Growing up on a farm was not a walk in the park. In the mornings we had to milk the cows, take them to their grazing land, take a bath and walk a mile to school. By the time we got there, we were exhausted and unable to work productively.” says Musa Madlala, a youth from a farm.
"The farm owners wanted us to work for them and not focus on important things like education. At eighteen you were evicted from the farm because the farm owner said you were old enough to support yourself and should therefore leave."
“All these things happened because we were living on privately owned land and were not given the right to challenge the farmer. We worked for lower wages because of our status as labour tenants. We felt inferior and thought we would never do better. These things still happen today with government policies that favour the landowners and government has not provided any basic services.”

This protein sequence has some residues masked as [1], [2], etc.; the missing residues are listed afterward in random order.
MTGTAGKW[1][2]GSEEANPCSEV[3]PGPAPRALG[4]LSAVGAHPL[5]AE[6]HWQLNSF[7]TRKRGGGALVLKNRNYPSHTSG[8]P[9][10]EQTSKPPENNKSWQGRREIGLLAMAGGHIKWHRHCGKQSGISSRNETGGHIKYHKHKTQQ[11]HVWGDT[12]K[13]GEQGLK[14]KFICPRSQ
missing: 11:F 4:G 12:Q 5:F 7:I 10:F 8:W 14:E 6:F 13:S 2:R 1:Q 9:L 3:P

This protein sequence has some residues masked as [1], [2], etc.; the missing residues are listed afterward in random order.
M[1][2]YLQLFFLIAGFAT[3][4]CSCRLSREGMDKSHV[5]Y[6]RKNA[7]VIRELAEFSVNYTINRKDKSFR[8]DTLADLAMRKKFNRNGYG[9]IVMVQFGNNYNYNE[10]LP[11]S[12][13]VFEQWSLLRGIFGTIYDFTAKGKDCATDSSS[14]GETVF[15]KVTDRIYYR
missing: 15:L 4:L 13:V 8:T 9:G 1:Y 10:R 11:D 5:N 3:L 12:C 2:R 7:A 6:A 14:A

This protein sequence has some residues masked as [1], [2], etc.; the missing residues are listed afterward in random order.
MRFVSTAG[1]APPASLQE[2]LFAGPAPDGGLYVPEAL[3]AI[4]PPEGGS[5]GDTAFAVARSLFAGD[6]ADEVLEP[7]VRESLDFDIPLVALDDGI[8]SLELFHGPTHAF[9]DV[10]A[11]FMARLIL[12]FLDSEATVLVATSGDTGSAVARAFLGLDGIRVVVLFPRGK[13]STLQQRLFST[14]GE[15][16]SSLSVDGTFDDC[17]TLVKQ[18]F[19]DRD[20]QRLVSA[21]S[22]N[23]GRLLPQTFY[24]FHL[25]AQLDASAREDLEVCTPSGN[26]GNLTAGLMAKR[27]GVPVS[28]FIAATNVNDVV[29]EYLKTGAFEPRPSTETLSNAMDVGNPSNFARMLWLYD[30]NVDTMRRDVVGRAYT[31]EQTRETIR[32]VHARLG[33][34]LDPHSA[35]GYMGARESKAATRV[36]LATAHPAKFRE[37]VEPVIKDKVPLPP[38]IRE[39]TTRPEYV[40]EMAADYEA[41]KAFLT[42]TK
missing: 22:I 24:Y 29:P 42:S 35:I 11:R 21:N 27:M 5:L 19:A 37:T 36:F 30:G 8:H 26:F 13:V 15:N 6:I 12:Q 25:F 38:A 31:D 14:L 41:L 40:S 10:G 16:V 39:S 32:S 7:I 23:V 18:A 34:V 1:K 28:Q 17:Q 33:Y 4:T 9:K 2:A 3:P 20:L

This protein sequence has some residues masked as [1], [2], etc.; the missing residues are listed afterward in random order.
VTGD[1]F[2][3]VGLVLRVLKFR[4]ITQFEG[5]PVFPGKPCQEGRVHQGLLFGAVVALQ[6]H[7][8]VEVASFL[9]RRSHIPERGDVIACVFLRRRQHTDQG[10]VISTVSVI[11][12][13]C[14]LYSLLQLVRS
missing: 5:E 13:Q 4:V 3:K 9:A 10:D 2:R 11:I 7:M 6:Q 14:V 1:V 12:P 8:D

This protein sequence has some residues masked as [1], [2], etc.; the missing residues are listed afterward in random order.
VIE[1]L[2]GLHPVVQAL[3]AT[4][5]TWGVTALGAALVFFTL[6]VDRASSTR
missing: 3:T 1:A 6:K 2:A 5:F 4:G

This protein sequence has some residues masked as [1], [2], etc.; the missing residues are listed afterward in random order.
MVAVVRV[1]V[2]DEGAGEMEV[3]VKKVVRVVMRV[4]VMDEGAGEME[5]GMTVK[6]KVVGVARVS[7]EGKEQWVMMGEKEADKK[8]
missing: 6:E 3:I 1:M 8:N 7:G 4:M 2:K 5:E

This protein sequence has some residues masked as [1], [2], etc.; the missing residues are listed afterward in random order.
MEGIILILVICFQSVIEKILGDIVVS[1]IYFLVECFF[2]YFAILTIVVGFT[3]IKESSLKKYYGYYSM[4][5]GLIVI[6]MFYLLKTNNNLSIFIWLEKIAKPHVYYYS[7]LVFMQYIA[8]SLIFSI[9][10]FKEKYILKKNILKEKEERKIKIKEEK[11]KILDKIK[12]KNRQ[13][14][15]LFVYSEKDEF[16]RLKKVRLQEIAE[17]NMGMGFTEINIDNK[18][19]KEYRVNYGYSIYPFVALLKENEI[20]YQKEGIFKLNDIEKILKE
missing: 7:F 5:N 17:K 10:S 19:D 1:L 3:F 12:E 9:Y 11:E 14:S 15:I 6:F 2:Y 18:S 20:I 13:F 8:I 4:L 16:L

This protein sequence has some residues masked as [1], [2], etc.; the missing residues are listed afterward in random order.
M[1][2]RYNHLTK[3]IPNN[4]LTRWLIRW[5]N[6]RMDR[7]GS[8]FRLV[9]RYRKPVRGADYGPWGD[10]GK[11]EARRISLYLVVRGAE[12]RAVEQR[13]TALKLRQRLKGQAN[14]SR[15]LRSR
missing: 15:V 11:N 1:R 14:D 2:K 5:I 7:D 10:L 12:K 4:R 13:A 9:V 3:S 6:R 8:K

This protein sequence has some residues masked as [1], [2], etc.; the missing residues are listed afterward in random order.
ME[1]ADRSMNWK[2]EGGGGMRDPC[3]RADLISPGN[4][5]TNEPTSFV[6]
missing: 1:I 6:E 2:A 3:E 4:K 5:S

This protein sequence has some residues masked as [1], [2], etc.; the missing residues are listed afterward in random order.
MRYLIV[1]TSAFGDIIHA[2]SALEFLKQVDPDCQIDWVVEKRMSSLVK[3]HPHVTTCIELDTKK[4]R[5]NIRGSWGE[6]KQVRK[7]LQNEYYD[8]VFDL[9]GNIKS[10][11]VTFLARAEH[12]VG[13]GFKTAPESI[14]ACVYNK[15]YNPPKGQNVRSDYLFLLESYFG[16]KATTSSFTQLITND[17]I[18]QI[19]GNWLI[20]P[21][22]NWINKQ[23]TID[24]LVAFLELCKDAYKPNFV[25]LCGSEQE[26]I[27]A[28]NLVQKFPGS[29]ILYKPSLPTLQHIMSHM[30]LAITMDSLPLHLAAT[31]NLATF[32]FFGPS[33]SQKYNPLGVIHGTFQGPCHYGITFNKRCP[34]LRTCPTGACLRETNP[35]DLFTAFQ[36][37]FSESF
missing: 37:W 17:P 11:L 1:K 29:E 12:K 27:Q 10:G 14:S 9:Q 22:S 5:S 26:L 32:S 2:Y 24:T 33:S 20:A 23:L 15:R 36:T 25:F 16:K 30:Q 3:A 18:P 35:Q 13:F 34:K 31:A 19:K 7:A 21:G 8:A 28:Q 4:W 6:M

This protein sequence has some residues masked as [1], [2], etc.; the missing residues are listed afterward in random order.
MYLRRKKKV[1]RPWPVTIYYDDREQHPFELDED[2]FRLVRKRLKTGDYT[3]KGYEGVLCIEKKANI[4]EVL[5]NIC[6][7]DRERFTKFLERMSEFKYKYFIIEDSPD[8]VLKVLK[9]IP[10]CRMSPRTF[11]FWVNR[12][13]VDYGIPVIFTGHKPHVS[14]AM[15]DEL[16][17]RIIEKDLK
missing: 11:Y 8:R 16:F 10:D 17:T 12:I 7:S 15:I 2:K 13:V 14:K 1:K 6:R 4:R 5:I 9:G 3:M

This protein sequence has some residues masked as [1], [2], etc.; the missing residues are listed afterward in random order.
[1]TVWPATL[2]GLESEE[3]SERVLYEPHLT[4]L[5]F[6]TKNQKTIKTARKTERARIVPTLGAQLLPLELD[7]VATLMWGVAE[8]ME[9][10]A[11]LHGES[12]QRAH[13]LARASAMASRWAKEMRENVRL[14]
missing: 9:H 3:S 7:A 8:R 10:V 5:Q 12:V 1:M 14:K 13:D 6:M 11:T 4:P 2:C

Musa worked for three years on the farm as a stockman, earning only R350 a month, but he saved his wages and registered for an Executive Secretary’s course. After studying, he secured in-service trainingin a land rights organisation and joined the Landless People’s Movement.
“Life has improved and I now know my rights, but policies and legislation are not being implemented."
"Our parents are still victims of the landowners, and it is up to the youth to get involved. This will only happen if we receive assistance from the government and other institutions in respect of political education, bursaries, funding and land and human rights workshops."
“Young people on farms have to rise up and fight against any substandard treatment by working hard to better our lives, so that we do not go through the same things that our parents went through.”